I heard a great quote this week on a movie trailer: “I don’t like Christmas, but I like getting presents.” This could be said about me. Every year I say to myself, “I don’t like all the materialism that comes with Christmas… Santa is a myth perpetrated by the consumer marketplace to get people spending in the fourth quarter!”
But then I stopped to examine what was really going on. If I were truly honest with myself, this righteous attitude was an excuse to let my wife do all the shopping. After all, “I’m busy at work, earning money so we can afford presents. I’m doing more important things than hanging around crowded malls full of materialistic shoppers.”
But something in me woke up this year. I started to realize how I have not only abdicated my responsibility for shopping, but in the process, kept my heart closed.
Even though I procrastinated my shopping, this week I am actually getting into the stores, but more importantly I am getting into my heart. And it’s been good for me to tune in to the people I care most about and ask, “How can the most important people in my life feel loved right now?” It’s a question that needs answering all year round, but this time of year awakens us to the importance of the question. In the words of Charles Dickens,“I have always thought of Christmas as a good time, a kind, forgiving, charitable, pleasant time. It’s the only time in the long calendar of the year when men and women seem by one consent to open their shut-up hearts freely and to think of people around them as fellow passengers to the grave, and not another race of creatures bound on other journeys.”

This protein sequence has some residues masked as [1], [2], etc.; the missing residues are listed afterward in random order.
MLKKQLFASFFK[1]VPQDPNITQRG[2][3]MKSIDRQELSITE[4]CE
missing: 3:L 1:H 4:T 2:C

Bringing this attitude into the season has opened me to love and gratefully connected me to my soul, to my fellow travelers on this human experience, and to the spirit of life that goes well beyond the meaningless purchasing of presents under the pressure of another to-do list.
And then, I had a conversation with a friend this morning who just returned from visiting his dying sister. He talked of the unsung heroes in our world, not the philanthropic executives who donate money to charity this time of year to make a public appearance of benevolence. The real heroes are people who serve and give to their communities every day of the year without any expectation of personal or public recognition. An example are dying patients who, in the midst of their own suffering, comfort a fellow patient lying in a bed next to them.
Christmas brings to our attention our life-giving need to love and realize our connection to each other. It truly is about the heart, not the wallet (even though the wallet is be a good place to start if there’s money there).
What is your experience of love, both now and after the glow of the season is extinguished?